UKC Article on tying the Edwards Bowline

  • Mallorca – Now available

    We have received stock of the Mallorca guide 4 days earlier than anticipated. It is now available for next day delivery within the UK and for sending to the rest of Europe, USA and further afield (delivery times for these areas may vary).

    The book looks great and we are really happy with the colour and the finishing. Copies are at the main distributors and should be in specialist outdoor retailers by the end of the week. They will take a month or more to get to the non-specialist retailers.

    The book has 7 new sport climbing crags in it, plus many new additions to the existing crags. It also has a full deep water soloing guide to the whole of the island which is a significant update from the Rockfax Deep Water book, and the Rockfax Mallorca Deep Water Soloing MiniGuide.

    You can view more info about it in the shop.

  • Rockfax and Local Bolt Funds

    Me on Flashdance (7a+) Lou Passo, Buis-les-Baronnies, France. Photo by Phil Vickers.

    I was recently in the South of France working on a selective guidebook to the sport climbing in the area. There has been a lot debate taking place on the rights and wrongs of guidebooks that are not produced by local climbers. Debate is always healthy, but many of the arguments against books such as the one I am working on are ill-informed, and fail to take in the wider picture. Unlike Alan James, I’ve not bravely engaged in the forum discussions. Instead, I’m going to try and answer the criticism one by one and you can make up your own mind.

    Argument 1: Outsider guidebooks damage access.

    Obviously an important issue, so I’m happy to look at this first. Knowing where you can and cannot climb requires information that is up-to-date. It really doesn’t matter where that information comes from, so long as it makes it way to the heads of those intending to visit. While it is possible that a more popular guidebook may exclude access information, that is not the policy of Rockfax books. Who in their right mind would spend the time producing a guidebook to an area that was likely to be banned? There are a number of crags where climbing happens, but is not allowed, I’m not putting them in this book despite them being suggested to me. A guide that is better produced, more widely available and in a language that almost all visitors are likely to understand will be updated more often than a locally produced topo, as such it will be a more effective way of communicating access issues than will local topos. Of course, a sign at the parking area of the crag would also work.

    Argument 2: Rockfax guidebooks take money away from local topo sales that fund bolting.

    Firstly, I am a keen bolter myself. I’ve bolted sectors in Kalymnos and in Wales with bolts paid for with my own cash. I don’t expect to get proceeds from the sales of the Kalymnos guide to pay for my efforts! I climb because I love it. I bolt because I like to produce something that others will enjoy. If I were to take contributions from climbers via guidebooks sales, then I would be under a moral obligation to bolt routes that they will be able to climb – and I want to bolt whatever takes my fancy.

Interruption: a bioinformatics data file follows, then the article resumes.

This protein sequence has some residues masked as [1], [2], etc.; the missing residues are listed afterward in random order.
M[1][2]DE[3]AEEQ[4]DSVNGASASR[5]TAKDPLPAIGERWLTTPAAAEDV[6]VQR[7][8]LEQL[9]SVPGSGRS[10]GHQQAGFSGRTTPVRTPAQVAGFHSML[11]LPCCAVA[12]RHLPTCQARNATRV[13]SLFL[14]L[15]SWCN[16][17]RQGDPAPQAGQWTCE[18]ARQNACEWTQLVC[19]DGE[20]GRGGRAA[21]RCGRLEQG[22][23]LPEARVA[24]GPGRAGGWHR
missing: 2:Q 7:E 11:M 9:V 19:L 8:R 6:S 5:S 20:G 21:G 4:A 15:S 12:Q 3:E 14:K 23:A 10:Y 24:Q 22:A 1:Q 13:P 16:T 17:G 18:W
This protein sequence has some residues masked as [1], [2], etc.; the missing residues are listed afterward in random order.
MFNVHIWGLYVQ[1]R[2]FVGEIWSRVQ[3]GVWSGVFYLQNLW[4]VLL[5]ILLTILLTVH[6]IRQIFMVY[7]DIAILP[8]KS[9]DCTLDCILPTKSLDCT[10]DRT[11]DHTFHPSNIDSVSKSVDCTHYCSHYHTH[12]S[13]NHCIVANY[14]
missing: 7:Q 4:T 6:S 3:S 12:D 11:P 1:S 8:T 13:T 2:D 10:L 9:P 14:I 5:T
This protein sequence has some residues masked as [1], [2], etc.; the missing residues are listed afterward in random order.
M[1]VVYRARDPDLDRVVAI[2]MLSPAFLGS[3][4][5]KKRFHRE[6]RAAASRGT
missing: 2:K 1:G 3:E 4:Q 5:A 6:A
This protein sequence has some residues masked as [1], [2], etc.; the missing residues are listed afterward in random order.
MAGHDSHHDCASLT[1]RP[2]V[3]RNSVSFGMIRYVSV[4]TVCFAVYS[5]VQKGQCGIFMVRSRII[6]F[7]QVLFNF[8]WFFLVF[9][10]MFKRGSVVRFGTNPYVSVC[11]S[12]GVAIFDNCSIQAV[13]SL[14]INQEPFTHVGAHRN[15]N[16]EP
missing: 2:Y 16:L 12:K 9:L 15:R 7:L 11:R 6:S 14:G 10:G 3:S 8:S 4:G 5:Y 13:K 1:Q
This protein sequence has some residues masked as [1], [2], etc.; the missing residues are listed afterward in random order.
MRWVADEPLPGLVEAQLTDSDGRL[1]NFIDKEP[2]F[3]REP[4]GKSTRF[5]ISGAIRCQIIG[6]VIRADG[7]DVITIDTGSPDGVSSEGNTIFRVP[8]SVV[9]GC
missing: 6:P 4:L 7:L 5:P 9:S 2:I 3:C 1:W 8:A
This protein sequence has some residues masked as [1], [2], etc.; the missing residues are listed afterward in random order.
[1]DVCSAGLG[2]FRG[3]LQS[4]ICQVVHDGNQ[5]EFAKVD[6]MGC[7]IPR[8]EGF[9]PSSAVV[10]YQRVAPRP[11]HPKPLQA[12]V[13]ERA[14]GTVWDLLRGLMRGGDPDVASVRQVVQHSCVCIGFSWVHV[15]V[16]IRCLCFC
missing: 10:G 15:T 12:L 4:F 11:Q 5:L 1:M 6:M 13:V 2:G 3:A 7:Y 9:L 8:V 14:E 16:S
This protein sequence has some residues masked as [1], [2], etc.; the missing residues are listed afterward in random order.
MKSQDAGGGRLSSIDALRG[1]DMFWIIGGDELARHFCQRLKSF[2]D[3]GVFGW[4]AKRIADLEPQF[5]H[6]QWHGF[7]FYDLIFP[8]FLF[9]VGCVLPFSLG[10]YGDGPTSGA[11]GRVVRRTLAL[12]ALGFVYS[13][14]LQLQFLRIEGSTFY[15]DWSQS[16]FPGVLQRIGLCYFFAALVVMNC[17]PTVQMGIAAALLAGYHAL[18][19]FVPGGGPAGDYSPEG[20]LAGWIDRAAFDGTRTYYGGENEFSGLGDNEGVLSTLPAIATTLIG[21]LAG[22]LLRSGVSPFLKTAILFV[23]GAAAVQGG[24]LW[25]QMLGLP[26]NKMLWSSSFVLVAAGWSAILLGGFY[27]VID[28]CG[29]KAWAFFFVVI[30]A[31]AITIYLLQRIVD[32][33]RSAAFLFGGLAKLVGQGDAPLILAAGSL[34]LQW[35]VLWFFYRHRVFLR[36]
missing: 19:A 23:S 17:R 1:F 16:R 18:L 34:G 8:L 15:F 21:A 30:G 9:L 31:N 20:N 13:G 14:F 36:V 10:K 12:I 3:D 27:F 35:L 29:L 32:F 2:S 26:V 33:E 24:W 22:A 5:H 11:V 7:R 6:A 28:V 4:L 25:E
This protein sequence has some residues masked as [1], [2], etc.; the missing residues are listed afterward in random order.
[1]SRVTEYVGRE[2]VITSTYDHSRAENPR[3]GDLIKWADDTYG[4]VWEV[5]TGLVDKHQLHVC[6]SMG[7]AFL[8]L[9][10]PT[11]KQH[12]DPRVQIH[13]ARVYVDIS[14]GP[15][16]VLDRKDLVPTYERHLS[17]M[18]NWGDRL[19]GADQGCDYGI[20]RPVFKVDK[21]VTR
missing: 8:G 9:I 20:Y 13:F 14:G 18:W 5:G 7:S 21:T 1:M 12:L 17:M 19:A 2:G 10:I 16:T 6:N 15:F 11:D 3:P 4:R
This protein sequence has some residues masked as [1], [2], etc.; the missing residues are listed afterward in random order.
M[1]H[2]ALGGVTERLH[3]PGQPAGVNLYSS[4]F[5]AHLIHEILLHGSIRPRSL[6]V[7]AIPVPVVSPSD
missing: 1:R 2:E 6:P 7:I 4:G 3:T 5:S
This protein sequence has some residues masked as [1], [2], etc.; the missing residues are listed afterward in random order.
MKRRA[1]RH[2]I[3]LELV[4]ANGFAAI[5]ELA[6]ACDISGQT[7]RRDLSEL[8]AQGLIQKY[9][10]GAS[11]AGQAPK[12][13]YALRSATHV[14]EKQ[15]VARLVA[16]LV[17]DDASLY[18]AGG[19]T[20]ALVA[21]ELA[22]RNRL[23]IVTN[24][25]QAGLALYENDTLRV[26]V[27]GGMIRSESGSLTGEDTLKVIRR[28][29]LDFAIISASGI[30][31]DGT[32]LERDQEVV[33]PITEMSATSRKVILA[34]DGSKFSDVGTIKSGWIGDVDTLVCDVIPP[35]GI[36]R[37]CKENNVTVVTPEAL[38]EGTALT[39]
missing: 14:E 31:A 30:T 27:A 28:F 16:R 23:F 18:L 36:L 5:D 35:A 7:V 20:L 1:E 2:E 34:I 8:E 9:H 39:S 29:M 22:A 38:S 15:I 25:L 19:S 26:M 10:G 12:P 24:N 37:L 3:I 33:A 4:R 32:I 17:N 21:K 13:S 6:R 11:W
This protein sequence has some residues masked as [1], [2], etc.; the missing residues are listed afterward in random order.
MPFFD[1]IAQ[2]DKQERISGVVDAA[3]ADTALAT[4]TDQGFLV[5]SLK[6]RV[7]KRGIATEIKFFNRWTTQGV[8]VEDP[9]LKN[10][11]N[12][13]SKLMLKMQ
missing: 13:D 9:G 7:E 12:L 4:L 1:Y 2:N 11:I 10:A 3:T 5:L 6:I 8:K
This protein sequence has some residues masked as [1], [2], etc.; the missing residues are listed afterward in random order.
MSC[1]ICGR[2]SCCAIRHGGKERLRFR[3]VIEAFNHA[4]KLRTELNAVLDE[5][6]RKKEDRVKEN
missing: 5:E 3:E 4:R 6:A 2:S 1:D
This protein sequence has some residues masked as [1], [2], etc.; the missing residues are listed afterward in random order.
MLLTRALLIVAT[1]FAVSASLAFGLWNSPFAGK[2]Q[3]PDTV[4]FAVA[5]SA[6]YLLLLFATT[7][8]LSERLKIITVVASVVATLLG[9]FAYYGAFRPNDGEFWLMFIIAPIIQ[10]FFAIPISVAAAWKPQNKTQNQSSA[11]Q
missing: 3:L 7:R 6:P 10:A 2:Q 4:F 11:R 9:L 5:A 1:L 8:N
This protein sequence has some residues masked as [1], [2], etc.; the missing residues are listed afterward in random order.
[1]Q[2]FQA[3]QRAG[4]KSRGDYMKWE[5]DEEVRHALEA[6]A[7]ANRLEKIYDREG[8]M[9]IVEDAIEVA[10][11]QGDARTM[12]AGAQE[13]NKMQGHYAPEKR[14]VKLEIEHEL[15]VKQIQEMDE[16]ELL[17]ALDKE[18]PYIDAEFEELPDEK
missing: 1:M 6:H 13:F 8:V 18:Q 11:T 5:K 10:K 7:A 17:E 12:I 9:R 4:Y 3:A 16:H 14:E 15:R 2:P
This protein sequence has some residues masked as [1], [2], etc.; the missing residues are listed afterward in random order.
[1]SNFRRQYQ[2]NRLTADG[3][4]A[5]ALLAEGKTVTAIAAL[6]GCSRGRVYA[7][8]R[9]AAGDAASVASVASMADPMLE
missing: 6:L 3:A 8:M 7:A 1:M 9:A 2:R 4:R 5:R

Now let’s look at the money. At the moment, the vendors of local topos are getting nothing from climbers who don’t even know about the area. Surely better to get some money from the climbers who are brought in by another guide? I’m not saying that every person will choose to buy the local topo, but if even one person in a hundred does, it’s better to have 1% of something than 100% of nothing. And is it really reasonable to expect visitors casually travelling from crag to crag to contribute the same amount toward the bolting of an area as local climbers who climb there all their lives? Hardly, especially when you consider that most climbers from the UK are for the most part looking to climb routes in the 5s and low 6s whereas most new areas being developed are in the upper grades.

    Selling topos is just one way of raising money for a good cause. Local businesses benefit hugely from guidebooks bringing in climbers from afar, ask them for help. Local clubs have far more vested interest in having their local areas developed and maintained, a fund-raising Christmas dinner could raise money easily. Heck, you could even sell the Rockfax guidebooks and use the profits from that the pay for bolts, it really doesn’t matter where the money comes from, just don’t rely on the proceeds from topos.

    Here’s another way of looking at it. If you buy a Rockfax guidebook and go on a climbing holiday. The amount of money the author of that guidebooks gets from your group is probably less than the spare change tip you give to the waiter in the local restaurant on your last night. It is from the pocket of the author that any charitable contribution is taken. Are those offering more profitable services such as local accommodation not in a better financial position to contribute towards bolting?

    Finally, the book I am working on will be entirely in English, and I doubt it will even be sold in France, so it’s hardly going to be competing with local topos.

    Argument 3: Local topos are perfectly fine.